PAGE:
GDP per hours worked
The Productivity Commission notes that:
‘While Australia has experienced a productivity slowdown, it has been more persistent and extreme in many other countries.’
One measure of productivity is real GDP per hour worked. Table 1 shows the OECD index of real GDP per hour worked for major OECD economies. Over the past eight years, real GDP per hour worked has increased by less than 1% per annum for the OECD as a whole. Australia has performed slightly better over the eight-year period noting Australia has a significantly lower median age than most OECD countries and is projected to age more slowly due to both a higher rate of NOM and a higher fertility rate.
The WAP ratio for all OECD economies is now in decline (U.N. Population Prospects 2019 Revision). South Korea was the last major developed economy to reach the peak in its working age to population ratio in 2012 while China reached this in 2010. The USA, Canada and the UK reached this point in 2007 while Japan and most major economies in Europe reached this point much earlier. The developed world as a whole has now been ageing for around a decade. The 2020s will be the second decade the developed world has been ageing simultaneously.
Table 1: OCED index of real GDP per hour worked for major developed economies
Weak productivity growth has unsurprisingly coincided with weak wages growth (see Chart 3).
Chart 4 highlights a strong relationship between a declining WAP ratio and weak growth in the wage price index (Pearson correlation of 0.869 with a 95% confidence interval).
While much of the research anticipates strong wages growth associated with ageing (due to assumed labour shortages), evidence of the last decade across countries such as the USA, UK, Canada and Australia and earlier for countries in continental Europe as well as Japan, suggests weaker economic growth, weaker productivity growth and weaker household consumption associated with ageing has been having a greater impact on wages than general labour shortages.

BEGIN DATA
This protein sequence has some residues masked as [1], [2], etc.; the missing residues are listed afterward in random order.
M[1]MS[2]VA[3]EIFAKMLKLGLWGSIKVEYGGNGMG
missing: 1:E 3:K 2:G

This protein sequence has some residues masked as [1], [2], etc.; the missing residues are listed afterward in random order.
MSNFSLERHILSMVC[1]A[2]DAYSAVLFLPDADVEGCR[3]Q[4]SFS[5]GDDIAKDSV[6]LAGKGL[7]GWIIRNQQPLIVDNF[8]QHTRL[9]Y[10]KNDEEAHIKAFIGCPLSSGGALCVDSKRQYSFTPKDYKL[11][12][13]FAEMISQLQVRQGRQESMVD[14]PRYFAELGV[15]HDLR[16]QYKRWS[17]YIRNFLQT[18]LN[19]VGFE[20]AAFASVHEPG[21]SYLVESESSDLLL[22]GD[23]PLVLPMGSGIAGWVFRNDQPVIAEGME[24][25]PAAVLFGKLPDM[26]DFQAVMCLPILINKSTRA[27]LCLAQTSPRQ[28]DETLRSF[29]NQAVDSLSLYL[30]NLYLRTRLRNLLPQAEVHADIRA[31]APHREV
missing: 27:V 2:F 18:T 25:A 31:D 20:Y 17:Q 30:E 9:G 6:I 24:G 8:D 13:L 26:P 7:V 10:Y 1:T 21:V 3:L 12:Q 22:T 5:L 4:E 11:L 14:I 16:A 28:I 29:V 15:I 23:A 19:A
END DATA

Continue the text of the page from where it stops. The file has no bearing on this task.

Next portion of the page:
Negative impact of a declining WAP ratio is further confirmed in Chart 5 which highlights a steadily declining number of hours worked per month per adult (people aged 15 and over) since around 2011.
This measure incorporates the impact of unemployment, participation, underemployment and population ageing.
Chart 5 highlights the impact of the 1982-83 recession when average hours worked per month per adult fell to 95.4 and the 1992-93 recession when it fell to 98.9.After peaking at 108.1 in June 2008, it fell sharply after the Global Financial Crisis to 103.6, recovering only briefly in 2010 and 2011, largely due to the Government’s fiscal stimulus.
It has been in slow and steady decline ever since. By June 2019, it had reached 99.7 — the first time in 40 years it has been below 100 outside a recession. It will have fallen very sharply due to the coronavirus crisis and should bounce back after lockdown restrictions are removed. But with a falling WAP ratio, it is unlikely to ever return to 100 hours per month per adult.
Population ageing also drives down per capita private consumption as older households have lower levels of private consumption compared to younger households (see Chart 6).
There has been a slight narrowing of the private consumption gap between older and younger households. This may reflect rising participation rates of older Australians. However, this is not showing up strongly in terms of the gap between income taxes paid by older and younger Australians. That gap has been widening (see Chart 7).
Government budgets and the 2021 Intergenerational Report
The negative impact of an ageing population will extend to government budgets through weaker revenue growth as older households pay significantly less income tax (see Chart 7) and have a much higher demand for health, social support and aged care services (see successive Intergenerational Reports).
A lower fertility rate and lower NOM for the foreseeable future will mean that Australia will age much more rapidly than forecast in the 2015 Intergenerational Report and in the 2019 Budget.
In its 2021 Intergenerational Report, the Government will have no choice but to retreat from its real economic growth assumption of 3% per annum for the decade of the 2020s.
Abul Rizvi is an Independent Australia columnist and a former Deputy Secretary of the Department of Immigration, currently undertaking a PhD on Australia’s immigration policies. You can follow Abul on Twitter @RizviAbul.